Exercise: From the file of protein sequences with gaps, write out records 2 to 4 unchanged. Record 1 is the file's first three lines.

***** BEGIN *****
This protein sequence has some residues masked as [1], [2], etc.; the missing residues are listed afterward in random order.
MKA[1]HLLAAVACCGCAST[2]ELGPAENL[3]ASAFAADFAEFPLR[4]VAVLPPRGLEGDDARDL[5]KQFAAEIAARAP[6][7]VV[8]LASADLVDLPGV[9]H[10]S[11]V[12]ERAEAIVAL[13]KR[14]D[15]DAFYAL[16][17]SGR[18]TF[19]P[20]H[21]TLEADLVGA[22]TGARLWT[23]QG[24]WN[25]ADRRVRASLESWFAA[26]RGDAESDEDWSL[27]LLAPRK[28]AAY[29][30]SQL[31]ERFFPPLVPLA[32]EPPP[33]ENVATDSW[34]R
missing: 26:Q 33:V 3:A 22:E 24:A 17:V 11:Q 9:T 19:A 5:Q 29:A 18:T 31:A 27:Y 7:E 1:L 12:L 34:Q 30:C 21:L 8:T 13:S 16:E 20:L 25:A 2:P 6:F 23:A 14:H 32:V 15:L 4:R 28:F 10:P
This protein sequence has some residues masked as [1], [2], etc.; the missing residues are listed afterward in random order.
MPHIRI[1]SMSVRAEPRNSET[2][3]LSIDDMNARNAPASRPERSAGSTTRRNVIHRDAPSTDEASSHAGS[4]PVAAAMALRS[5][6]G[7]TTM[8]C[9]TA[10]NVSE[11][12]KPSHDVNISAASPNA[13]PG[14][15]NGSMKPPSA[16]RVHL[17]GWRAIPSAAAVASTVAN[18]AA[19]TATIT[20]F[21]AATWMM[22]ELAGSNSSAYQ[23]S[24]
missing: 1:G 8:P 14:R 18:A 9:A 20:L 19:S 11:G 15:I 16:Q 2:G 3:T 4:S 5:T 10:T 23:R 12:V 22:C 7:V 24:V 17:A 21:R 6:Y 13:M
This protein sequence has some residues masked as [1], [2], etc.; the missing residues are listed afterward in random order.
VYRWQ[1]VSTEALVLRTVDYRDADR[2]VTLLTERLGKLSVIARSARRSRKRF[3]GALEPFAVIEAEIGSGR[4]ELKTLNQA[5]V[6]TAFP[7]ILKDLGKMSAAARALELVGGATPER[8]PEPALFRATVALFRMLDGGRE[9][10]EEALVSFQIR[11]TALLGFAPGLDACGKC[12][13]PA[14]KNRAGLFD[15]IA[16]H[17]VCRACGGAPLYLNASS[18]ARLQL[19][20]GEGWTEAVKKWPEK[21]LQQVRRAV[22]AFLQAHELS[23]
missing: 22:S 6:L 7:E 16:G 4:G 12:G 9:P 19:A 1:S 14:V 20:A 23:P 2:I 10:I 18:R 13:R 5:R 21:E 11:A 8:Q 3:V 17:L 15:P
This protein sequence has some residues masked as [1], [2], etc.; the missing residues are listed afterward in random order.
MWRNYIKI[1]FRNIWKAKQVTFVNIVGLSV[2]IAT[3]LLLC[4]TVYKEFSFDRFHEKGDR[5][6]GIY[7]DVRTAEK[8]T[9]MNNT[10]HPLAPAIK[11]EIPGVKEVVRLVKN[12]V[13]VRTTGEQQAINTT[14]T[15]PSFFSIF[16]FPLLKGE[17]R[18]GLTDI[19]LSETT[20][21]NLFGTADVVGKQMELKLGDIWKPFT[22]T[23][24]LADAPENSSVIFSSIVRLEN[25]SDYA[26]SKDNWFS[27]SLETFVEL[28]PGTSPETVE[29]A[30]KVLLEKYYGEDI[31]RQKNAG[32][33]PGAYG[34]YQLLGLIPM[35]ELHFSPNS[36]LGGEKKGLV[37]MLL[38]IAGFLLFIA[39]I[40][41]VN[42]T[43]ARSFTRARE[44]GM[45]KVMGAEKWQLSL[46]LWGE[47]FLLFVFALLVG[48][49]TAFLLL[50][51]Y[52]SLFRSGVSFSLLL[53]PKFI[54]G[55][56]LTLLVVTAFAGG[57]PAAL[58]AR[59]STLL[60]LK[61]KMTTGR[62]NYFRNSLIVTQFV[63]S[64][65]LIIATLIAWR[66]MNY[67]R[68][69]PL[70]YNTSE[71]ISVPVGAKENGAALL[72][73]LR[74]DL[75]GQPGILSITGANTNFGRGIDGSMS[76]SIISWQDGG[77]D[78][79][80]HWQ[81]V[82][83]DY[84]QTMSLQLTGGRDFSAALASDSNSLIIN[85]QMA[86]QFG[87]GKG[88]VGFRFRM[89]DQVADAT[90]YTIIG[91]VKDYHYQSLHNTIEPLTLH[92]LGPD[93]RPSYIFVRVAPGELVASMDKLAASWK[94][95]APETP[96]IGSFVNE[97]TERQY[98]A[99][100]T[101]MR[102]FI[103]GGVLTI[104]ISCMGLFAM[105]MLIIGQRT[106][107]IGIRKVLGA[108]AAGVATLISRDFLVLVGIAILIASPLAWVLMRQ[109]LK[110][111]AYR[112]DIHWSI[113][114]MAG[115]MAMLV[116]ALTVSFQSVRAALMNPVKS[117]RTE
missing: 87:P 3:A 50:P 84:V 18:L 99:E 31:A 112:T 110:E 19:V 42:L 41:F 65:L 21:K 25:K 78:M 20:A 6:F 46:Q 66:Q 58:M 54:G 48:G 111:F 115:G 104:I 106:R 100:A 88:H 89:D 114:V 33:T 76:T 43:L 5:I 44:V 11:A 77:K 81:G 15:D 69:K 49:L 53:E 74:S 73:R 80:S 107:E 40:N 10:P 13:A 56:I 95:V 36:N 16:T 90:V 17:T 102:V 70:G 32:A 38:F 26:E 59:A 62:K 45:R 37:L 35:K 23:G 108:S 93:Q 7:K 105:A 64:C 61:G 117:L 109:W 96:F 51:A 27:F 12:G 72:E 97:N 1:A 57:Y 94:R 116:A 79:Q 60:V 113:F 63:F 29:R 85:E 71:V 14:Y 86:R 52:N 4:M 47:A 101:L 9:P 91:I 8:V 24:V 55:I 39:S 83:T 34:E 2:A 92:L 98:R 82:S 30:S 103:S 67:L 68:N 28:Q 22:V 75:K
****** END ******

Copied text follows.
This protein sequence has some residues masked as [1], [2], etc.; the missing residues are listed afterward in random order.
MPHIRI[1]SMSVRAEPRNSET[2][3]LSIDDMNARNAPASRPERSAGSTTRRNVIHRDAPSTDEASSHAGS[4]PVAAAMALRS[5][6]G[7]TTM[8]C[9]TA[10]NVSE[11][12]KPSHDVNISAASPNA[13]PG[14][15]NGSMKPPSA[16]RVHL[17]GWRAIPSAAAVASTVAN[18]AA[19]TATIT[20]F[21]AATWMM[22]ELAGSNSSAYQ[23]S[24]
missing: 1:G 8:P 14:R 18:A 9:A 20:L 19:S 11:G 15:I 16:Q 2:G 3:T 4:S 5:T 10:T 23:R 12:V 22:C 7:V 24:V 17:A 21:R 6:Y 13:M
This protein sequence has some residues masked as [1], [2], etc.; the missing residues are listed afterward in random order.
VYRWQ[1]VSTEALVLRTVDYRDADR[2]VTLLTERLGKLSVIARSARRSRKRF[3]GALEPFAVIEAEIGSGR[4]ELKTLNQA[5]V[6]TAFP[7]ILKDLGKMSAAARALELVGGATPER[8]PEPALFRATVALFRMLDGGRE[9][10]EEALVSFQIR[11]TALLGFAPGLDACGKC[12][13]PA[14]KNRAGLFD[15]IA[16]H[17]VCRACGGAPLYLNASS[18]ARLQL[19][20]GEGWTEAVKKWPEK[21]LQQVRRAV[22]AFLQAHELS[23]
missing: 22:S 6:L 7:E 16:G 4:G 12:G 9:P 19:A 1:S 14:V 20:A 23:P 2:I 10:I 18:R 13:R 5:R 21:E 11:A 8:Q 3:V 17:L 15:P
This protein sequence has some residues masked as [1], [2], etc.; the missing residues are listed afterward in random order.
MWRNYIKI[1]FRNIWKAKQVTFVNIVGLSV[2]IAT[3]LLLC[4]TVYKEFSFDRFHEKGDR[5][6]GIY[7]DVRTAEK[8]T[9]MNNT[10]HPLAPAIK[11]EIPGVKEVVRLVKN[12]V[13]VRTTGEQQAINTT[14]T[15]PSFFSIF[16]FPLLKGE[17]R[18]GLTDI[19]LSETT[20][21]NLFGTADVVGKQMELKLGDIWKPFT[22]T[23][24]LADAPENSSVIFSSIVRLEN[25]SDYA[26]SKDNWFS[27]SLETFVEL[28]PGTSPETVE[29]A[30]KVLLEKYYGEDI[31]RQKNAG[32][33]PGAYG[34]YQLLGLIPM[35]ELHFSPNS[36]LGGEKKGLV[37]MLL[38]IAGFLLFIA[39]I[40][41]VN[42]T[43]ARSFTRARE[44]GM[45]KVMGAEKWQLSL[46]LWGE[47]FLLFVFALLVG[48][49]TAFLLL[50][51]Y[52]SLFRSGVSFSLLL[53]PKFI[54]G[55][56]LTLLVVTAFAGG[57]PAAL[58]AR[59]STLL[60]LK[61]KMTTGR[62]NYFRNSLIVTQFV[63]S[64][65]LIIATLIAWR[66]MNY[67]R[68][69]PL[70]YNTSE[71]ISVPVGAKENGAALL[72][73]LR[74]DL[75]GQPGILSITGANTNFGRGIDGSMS[76]SIISWQDGG[77]D[78][79][80]HWQ[81]V[82][83]DY[84]QTMSLQLTGGRDFSAALASDSNSLIIN[85]QMA[86]QFG[87]GKG[88]VGFRFRM[89]DQVADAT[90]YTIIG[91]VKDYHYQSLHNTIEPLTLH[92]LGPD[93]RPSYIFVRVAPGELVASMDKLAASWK[94][95]APETP[96]IGSFVNE[97]TERQY[98]A[99][100]T[101]MR[102]FI[103]GGVLTI[104]ISCMGLFAM[105]MLIIGQRT[106][107]IGIRKVLGA[108]AAGVATLISRDFLVLVGIAILIASPLAWVLMRQ[109]LK[110][111]AYR[112]DIHWSI[113][114]MAG[115]MAMLV[116]ALTVSFQSVRAALMNPVKS[117]RTE
missing: 87:P 3:A 50:P 84:V 18:L 99:E 31:A 112:T 110:E 19:V 42:L 41:F 65:L 21:K 25:K 78:M 20:A 6:F 46:Q 66:Q 58:M 54:G 48:G 111:F 115:G 104:I 106:R 100:A 88:H 89:D 114:V 33:T 76:T 43:L 5:I 44:V 11:A 77:K 81:G 15:D 69:K 49:L 53:E 74:S 73:R 80:S 107:E 40:N 10:P 13:A 56:I 95:V 36:N 16:T 90:V 17:T 102:V 70:G 32:A 38:F 26:E 59:A 62:K 45:R 37:L 35:K 23:G 108:S 93:Q 7:K 105:A 64:C 61:G 117:L 109:W 96:F 51:A 27:F 12:G 72:E 97:N 1:A 57:Y 94:R 116:A 79:Q 60:V 113:F 63:F 29:R 85:E 71:V 14:Y 86:R 52:N 4:M 47:A 101:L 9:P 91:I 8:V 24:V 55:I 39:S 83:T 34:E 2:A 92:L 98:R 82:S 30:S 103:S 67:L 68:N 28:Q 22:V 75:K